Where does it say we are supposed to “shut up”? A deceptive move has been made from the ambiguous wording of “[non-citizens] should enjoy the same rights as Japanese people, except to the extent that they influence national policy” which Jones argues could be taken to mean (on a very far-fetched analysis) that even this very article contravenes visa regulations, to that it clearly does have this far fetched “apocalyptic” meaning.

    This next bit is particularly bad:

    Why bother? Most half-Japanese children are blessed with more than one nationality, meaning that by birth they have a greater range of options elsewhere in the world than most “pure” Japanese children. Rather than trying to help build a better Japan only to be told it is a matter for Japanese people

    Notice how he mixes “Japanese” as an ethnicity, and “Japanese” as a legal nationality. Of course, he’s trying to say that non-citizen parents need to have stronger residential rights in order for Japanese children to have equal access to their rights regardless of parentage. But that’s not what he ends up saying.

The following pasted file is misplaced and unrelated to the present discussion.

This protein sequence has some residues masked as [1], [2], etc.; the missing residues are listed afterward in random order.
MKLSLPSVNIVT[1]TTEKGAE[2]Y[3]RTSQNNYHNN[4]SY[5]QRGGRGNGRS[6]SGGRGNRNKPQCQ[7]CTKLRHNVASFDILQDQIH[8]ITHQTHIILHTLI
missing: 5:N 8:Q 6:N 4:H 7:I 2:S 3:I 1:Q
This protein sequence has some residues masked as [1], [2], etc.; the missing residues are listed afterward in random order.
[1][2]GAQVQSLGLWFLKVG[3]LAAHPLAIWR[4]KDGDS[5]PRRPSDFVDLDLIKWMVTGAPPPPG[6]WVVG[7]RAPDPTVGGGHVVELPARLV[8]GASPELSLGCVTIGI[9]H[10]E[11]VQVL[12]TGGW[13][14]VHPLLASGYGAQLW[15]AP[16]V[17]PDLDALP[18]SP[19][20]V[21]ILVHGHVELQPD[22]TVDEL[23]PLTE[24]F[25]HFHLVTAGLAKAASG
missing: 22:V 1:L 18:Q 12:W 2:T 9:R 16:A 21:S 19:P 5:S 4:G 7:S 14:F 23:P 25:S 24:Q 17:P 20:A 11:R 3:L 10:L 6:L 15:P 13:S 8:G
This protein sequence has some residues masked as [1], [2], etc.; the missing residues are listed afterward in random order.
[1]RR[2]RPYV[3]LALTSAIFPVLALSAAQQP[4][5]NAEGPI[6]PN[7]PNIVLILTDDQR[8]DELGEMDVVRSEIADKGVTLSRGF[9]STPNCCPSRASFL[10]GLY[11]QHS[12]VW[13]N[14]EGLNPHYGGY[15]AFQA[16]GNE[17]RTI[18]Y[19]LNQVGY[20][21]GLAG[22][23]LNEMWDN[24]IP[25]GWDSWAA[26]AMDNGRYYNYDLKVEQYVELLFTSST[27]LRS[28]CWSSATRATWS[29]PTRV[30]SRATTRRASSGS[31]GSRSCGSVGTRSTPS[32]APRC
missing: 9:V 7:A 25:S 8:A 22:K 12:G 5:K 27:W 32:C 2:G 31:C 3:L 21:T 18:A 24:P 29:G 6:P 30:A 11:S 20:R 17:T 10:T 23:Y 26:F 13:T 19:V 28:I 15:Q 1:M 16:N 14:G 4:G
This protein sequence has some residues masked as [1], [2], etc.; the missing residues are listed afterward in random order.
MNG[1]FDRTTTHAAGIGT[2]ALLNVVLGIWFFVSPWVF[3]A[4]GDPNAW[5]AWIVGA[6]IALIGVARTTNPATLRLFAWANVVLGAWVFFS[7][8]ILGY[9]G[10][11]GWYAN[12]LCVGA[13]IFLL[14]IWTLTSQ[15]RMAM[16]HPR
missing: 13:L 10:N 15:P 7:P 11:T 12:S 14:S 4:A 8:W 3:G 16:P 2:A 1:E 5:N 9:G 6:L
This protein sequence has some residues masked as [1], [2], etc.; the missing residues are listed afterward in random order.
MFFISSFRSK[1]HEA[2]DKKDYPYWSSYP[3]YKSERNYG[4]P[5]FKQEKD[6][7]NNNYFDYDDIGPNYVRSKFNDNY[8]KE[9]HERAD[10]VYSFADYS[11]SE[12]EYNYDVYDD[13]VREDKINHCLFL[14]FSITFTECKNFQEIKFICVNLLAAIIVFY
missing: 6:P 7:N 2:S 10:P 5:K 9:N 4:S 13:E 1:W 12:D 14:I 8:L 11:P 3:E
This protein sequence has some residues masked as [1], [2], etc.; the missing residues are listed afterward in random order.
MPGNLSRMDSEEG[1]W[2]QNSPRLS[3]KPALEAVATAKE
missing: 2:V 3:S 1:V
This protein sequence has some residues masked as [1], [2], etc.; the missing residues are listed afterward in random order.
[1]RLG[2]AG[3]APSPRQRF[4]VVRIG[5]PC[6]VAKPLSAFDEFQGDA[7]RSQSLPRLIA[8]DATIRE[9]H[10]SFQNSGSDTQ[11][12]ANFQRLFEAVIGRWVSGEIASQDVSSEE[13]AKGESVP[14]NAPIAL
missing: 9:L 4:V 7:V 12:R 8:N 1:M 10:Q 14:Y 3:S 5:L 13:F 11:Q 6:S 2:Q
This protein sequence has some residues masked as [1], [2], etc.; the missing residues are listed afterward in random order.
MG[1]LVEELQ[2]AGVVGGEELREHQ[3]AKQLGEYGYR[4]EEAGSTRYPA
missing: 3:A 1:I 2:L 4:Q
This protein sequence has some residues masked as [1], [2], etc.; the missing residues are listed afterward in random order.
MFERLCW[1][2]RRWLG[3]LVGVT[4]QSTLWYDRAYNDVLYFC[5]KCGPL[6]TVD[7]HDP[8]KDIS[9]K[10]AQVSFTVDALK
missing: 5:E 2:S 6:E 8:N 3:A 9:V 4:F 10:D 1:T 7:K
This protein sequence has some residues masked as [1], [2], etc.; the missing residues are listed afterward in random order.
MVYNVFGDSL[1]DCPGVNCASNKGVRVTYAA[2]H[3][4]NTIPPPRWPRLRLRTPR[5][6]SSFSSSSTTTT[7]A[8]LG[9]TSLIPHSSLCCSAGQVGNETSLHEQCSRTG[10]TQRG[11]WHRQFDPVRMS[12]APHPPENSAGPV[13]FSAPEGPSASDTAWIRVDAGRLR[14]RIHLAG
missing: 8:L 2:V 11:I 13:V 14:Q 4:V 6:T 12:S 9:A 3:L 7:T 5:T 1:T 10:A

Furthermore, the law doesn’t see it as an issue of “purity”: why introduce the term here? And the “greater range” is “one more country”, unless you’re going to put forward some notion that Japanese are essentially (genetically?) more parochial than, say, Americans. In any case, upbringing is what usually internationalises a person, not where their parents are born – I know a fair few internationalised “pure” Japanese whose global options are not limited by their passport. These may seem like small points, but they’re part of the overall tone.

    In general there’s a conflation between the society and the government that hints at racial paranoia: